It’s that time again … time for a new car.
After a house the car is probably the biggest financial purchase you’ll make. I don’t care what anyone says, for most people buying a car is a big deal. You would think that because of the cost associated customer service would be incredible. Hmmmmmm?
Over one weekend I went to three showrooms to compare the three cars I was considering. The three experiences could not have been more different. I’ve decided to chronicle them for you in this and my next two posts. I’ll be finishing with the Good, my next post will be the ugly. Today therefore let’s start with the bad.
So off set my son & I, casually dressed ready for a gentle stroll to find a new car one Sunday morning. It was equally exciting for him, as he’s never been ‘involved’ in the car purchasing decisions (and had to live with the yellow Megane sport many moons ago, although he quite liked my Audi choices). This experience I thought would live with him for years to come, a find memory like the one I have when my dad bought a Morris Marina TC in Lagoon Metallic – yep that had a big impact on me, I can remember it nearly 40 years later.
We arrive at the first showroom. I’m looking for what you might describe as a mid-range executive level car, so you can imagine the type of cars I’m considering.
We parked my car, got out and in we walked. Three sales advisors were hunched around the same desk chatting away, the showroom was very quiet.
My son and I opened and sat in a few cars, admiring the almost cockpit designed interiors. I was surprised that no one came to offer any assistance, but suddenly I noticed one chap about to walk by after about 15 minutes. “Give us a shout if you want any assistance.”
That was it, not a ‘Hello’. Not trying to engage us, it was almost like I’d walked into a clothes shop.
“I would like some help please” I answered.
Slightly surprised he turned and came back. He answered my questions about the various dials and buttons, and described the differences between the two models I was looking at, but that was about all.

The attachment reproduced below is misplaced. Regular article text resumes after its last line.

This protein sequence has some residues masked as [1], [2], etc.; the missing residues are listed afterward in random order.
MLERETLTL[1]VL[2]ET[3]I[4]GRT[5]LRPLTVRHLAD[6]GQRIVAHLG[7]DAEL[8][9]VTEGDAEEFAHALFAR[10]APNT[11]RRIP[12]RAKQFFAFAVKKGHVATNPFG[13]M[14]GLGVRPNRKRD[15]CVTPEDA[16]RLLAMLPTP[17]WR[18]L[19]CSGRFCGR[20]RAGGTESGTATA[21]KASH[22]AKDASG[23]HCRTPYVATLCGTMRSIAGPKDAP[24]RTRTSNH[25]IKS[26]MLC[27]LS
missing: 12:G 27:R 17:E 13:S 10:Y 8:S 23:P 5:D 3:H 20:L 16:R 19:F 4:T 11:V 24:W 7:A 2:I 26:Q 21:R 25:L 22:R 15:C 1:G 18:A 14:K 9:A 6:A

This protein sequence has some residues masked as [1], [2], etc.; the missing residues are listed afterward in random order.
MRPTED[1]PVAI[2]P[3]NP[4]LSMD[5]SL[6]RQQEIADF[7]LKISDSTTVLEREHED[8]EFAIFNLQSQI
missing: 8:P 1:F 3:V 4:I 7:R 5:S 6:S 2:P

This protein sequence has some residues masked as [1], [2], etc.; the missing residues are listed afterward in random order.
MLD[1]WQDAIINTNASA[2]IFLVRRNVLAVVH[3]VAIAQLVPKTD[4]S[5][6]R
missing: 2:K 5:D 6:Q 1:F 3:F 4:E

When I asked about sorting out a test drive for during the week he answered “Whenever you like, I work 7 days a week cos I’ve got a big mortgage.” Wow, I was into his life story now.
I asked for a brochure on the two models I had looked at and he brought them back with a business card attached. “Thanks Chris” I remarked, letting him acknowledge the fact that I knew his name (after looking at the business card), but he never even asked mine.
So what were my thoughts?
Well, taking fifteen minutes to approach me in the first place was a disaster. I could’ve been and gone in that time. I don’t know if my casual wear gave the wrong impression but not taking the opportunities when they present themselves could be deadly. I’m not sure if the salesman has seen the report that females account for over 80% of car purchasing decisions (http://www.forbes.com/sites/sarwantsingh/2014/05/23/women-in-cars-overtaking-men-on-the-fast-lane/)
Secondly in the customer relationship how about matching needs? No effort was made to find what I was looking for and why. Just ‘this does this’ and ‘that does that’. It almost felt like an assumption was made that as a poor helpless woman I needed a man to tell me what engine size meant and where I would fill it up.
Finally there was absolutely no attempt to build any rapport. He never asked my name, didn’t even acknowledge my son. In fact it felt like we were a burden on his conversation with his pals. As you can imagine we won’t be going back.
I find it hard to believe that a prestige marque employs sales people who let customers walk in and out of their showroom without even capturing their basic details. All that money spent on advertising, showrooms and literature wasted through the simple lack of human touch.
What are your thoughts? Ever had that kind of customer service? How would you feel if your staff dealt with customers like that? I’d love your comments on this experience, and indeed if you have had similar yourself.